Category Archives: TEI/XML

Hacking the Early Modern: the EEBO-TCP hackfest

[The original version of this post was first published by ABO Public: An Interactive Forum for Women and the Arts 1640-1830].

So in March, I was invited to my first hack. Me, an English Literature lecturer was going to have to produce something with computers in one day? Now read on …

 Hunched over our laptops in the Weston library

Hunched over our laptops in the Weston library

This was the EEBO-TCP hackfest, an event designed to launch the release into the public online domain of over 25,000 texts from the fifteenth to the seventeenth century. These texts have been curated and encoded by the Text Creation Partnership, a collaborative project between the University of Michigan, the Bodleian Library University of Oxford, and Proquest, the publishers of online database Early English Books Online. The idea of the hackfest was that humanities researchers and scholars would come together with digital researchers and technologists and create – in a day – innovative and imaginative ways of exploring, analysing, and developing this huge corpus. Now, while I’ve been tinkering with digital humanities approaches myself, I’m no programmer. Moreover, I’m an eighteenth-century-ist so I was stepping a little outside my normal safety zone. So it was with some trepidation, yet also with considerable excitement, that I dipped a toe into my first digital hack. The setting was the new Bodleian Weston library: appropriately for a day building things, it was still under construction.

It started with a speed-date. Over plenty of coffee thirty-or-so of us circulated around telling our stories and plans to anyone we could button-hole. Given humanists seem to be in the majority, most people were looking for a tech person to help out, and my case, slightly desperately so. My idea was to analyse some of the structural features of pre-eighteenth-century fiction, such as dedications, prefaces, letters to the reader, chapters, illustrations etc. But what I didn’t know was how to bring out that data from a large corpus and produce something potentially meaningful.

Hattige XML grab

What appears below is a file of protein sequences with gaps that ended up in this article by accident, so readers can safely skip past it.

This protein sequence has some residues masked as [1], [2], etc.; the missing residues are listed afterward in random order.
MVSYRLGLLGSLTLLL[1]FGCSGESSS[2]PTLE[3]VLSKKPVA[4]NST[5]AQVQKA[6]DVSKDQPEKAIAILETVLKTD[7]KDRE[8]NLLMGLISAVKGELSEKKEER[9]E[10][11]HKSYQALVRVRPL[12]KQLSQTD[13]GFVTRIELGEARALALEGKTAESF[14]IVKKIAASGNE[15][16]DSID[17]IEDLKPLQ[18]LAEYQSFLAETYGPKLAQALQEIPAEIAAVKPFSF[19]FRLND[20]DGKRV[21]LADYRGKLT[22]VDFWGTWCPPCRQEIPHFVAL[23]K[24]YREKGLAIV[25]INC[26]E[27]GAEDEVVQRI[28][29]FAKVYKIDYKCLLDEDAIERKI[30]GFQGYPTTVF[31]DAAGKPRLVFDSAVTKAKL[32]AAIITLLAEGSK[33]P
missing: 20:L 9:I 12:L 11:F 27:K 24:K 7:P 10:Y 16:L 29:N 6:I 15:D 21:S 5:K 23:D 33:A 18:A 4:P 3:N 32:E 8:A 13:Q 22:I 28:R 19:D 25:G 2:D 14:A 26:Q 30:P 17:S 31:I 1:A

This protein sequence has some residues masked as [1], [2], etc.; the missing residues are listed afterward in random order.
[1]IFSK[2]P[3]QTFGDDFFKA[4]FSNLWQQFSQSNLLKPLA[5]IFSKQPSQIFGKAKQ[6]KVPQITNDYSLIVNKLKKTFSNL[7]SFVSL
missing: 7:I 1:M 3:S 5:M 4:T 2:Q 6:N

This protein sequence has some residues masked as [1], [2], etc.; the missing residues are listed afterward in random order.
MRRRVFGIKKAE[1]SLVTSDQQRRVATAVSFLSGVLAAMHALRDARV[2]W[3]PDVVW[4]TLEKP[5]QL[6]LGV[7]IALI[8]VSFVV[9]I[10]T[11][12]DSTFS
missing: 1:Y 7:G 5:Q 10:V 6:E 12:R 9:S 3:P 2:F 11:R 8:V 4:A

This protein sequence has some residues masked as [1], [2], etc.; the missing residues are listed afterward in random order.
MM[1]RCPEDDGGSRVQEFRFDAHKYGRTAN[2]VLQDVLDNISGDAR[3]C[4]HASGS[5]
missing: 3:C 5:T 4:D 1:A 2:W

Detail of the XML file of Gabriel de Brémond, Hattige: or The amours of the king of Tamaran A novel. 1683.

I needn’t have worried. Everyone was incredibly receptive and eager to make our plans work, so I found my geek (I know he’s happy with that epithet!): the extraordinarily energetic Dan Q from the Bodleian’s digital team. Together with a couple of people

Dan Q looking at my trusty mac
Dan Q leaning over my trusty mac

working with formal features of seventeenth-century alchemy texts, we found ourselves a table and began to work out how we might visualize this structural data. And this is the part that I found really exciting: within a couple of hours I had created a sub-corpus of fiction from the total of 25,000 texts, Dan had written some code to identify and count all the structural features I could think of (with some advice from Simon Charles from the TCP project about the TEI markup), and it had started producing some figures. With the knowledge that we all had to present our work at the end of the day, I had to think of ways to set out the results to suggest some kind of point to all this: in short, the ‘so what? question. (The crude but quick answer: by putting the texts in chronological order and colour-coding our Excel sheet, a hint of a pattern emerged).

Meanwhile, others in the room were experimenting with identifying the frequency of colour words, the use of Latin, simulating the shelves of the St Paul’s book-sellers, and even creating a game based on witch-trials (this by Sarah Cole, using Twine), and a team thinking about how to make the archive user-friendly to a more diverse audience (see Sjoerd Levelt’s prize entry to the EEBO-TCP Ideas Hack competition). Given my idea was conceived off-the-cuff, it was rather splendid to share third prize with our colleagues working on the same table.

What impressed me was the advantages offered by scale of the corpus and the rigour of its markup. Both of these features of the TCP project enabled me and Dan to produce – with surprising speed – a set of results for a question that would otherwise be much more difficult to answer. But what really blew my mind was how my tech guy took my simple question to another level: Dan wondered ‘how the structural differences between fiction and non-fiction might be usable as a training data set for an artificial intelligence that could learn to differentiate between the two’ (see his own blog post on the event).

TCPhack-nicework-DanQ
‘Nice work Stephen” Nice work Dan”

I came away a slightly different academic, no longer intimidated by big data, enthused by digital collaboration, and now a big fan of the day-long hack.

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Encoding with English Literature undergrads

xmlgrabThis is an overview and reflection on a two-hour workshop I ran for English Literature undergraduates introducing XML/TEI. ‘Encoding worksheet’ (word doc) is here.

Previously I had taught XML/TEI in one-to-one tutorials, so this was the first time I had tried a group workshop, comprising two students who I was supervising (their final year dissertation projects were digital editions) and two students whose projects concerned print editing (from a module on Early Modern book history run by Prof. Ian Gadd). The knowledge base of these students was very varied: some had no experience of coding or markup; at the other end of the spectrum one was already competent with HTML. What, then, was the best way into encoding given this varied cohort?